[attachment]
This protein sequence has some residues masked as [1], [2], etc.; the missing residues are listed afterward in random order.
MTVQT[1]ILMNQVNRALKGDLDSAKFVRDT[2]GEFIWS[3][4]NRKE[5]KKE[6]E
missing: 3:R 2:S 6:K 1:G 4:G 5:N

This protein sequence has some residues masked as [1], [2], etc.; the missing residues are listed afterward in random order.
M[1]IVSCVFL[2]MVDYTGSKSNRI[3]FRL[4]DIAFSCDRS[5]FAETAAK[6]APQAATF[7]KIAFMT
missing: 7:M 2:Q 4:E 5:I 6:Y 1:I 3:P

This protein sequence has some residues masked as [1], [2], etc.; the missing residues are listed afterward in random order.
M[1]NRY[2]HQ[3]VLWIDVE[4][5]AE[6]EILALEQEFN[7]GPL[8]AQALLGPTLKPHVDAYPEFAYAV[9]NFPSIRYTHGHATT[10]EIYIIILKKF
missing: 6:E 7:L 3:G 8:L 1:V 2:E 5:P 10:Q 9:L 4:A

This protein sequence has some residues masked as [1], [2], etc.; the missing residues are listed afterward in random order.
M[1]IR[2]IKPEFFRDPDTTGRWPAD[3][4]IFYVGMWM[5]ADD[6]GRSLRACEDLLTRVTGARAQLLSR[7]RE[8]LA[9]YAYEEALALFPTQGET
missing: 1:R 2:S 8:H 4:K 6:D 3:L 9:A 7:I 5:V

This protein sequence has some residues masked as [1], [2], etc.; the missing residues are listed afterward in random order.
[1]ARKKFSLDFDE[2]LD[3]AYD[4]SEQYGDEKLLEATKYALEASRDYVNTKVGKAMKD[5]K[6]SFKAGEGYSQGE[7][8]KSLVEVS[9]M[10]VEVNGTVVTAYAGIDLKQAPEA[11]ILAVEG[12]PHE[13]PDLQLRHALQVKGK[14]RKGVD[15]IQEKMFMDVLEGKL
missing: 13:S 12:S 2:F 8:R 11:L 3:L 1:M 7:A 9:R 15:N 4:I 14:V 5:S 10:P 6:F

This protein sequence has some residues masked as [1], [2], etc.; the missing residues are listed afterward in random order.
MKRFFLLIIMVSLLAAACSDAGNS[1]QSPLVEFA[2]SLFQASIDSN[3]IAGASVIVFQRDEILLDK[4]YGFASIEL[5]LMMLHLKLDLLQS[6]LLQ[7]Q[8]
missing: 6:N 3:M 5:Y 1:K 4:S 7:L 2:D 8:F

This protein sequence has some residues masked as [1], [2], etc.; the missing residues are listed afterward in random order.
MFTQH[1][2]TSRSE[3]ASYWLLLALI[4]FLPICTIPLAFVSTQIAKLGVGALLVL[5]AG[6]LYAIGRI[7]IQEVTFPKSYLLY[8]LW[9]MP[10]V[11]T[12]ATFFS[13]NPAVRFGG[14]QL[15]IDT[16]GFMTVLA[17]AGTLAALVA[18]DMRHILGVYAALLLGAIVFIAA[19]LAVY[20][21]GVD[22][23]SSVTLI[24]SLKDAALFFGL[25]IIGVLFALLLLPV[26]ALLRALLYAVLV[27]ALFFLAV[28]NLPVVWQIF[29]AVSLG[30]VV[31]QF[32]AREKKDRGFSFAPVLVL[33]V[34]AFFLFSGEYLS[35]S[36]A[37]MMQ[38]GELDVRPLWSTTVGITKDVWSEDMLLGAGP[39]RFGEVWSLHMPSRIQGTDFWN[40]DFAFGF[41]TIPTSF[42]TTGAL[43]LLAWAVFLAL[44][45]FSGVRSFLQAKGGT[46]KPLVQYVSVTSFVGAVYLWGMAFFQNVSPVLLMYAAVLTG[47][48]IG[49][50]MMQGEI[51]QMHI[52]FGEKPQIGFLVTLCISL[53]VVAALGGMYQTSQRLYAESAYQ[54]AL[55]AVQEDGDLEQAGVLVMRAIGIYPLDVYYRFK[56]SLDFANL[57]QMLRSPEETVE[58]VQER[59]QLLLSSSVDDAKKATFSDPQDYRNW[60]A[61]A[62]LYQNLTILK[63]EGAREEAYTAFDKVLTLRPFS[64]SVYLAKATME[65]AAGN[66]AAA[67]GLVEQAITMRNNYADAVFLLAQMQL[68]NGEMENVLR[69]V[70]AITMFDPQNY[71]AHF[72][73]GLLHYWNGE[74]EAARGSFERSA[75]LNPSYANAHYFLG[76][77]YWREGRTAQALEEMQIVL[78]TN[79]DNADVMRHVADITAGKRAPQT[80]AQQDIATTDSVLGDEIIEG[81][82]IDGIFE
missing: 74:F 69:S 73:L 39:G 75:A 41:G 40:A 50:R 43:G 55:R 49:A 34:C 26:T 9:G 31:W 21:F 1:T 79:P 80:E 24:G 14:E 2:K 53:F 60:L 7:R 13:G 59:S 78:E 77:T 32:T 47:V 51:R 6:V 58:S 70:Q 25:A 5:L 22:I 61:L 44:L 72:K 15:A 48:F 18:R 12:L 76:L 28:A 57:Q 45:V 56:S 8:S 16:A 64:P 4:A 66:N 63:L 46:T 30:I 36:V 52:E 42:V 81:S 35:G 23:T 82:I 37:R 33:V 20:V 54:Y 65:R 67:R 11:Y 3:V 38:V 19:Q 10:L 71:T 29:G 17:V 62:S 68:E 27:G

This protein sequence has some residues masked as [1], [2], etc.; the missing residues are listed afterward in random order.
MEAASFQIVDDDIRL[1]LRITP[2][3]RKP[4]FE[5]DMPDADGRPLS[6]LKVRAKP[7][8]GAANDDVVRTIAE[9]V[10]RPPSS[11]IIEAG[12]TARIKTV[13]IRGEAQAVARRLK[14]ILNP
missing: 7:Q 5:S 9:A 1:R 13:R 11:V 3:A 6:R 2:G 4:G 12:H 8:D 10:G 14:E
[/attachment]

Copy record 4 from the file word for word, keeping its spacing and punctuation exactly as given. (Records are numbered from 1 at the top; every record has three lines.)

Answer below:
This protein sequence has some residues masked as [1], [2], etc.; the missing residues are listed afterward in random order.
M[1]IR[2]IKPEFFRDPDTTGRWPAD[3][4]IFYVGMWM[5]ADD[6]GRSLRACEDLLTRVTGARAQLLSR[7]RE[8]LA[9]YAYEEALALFPTQGET
missing: 1:R 2:S 8:H 4:K 6:D 3:L 9:A 7:I 5:V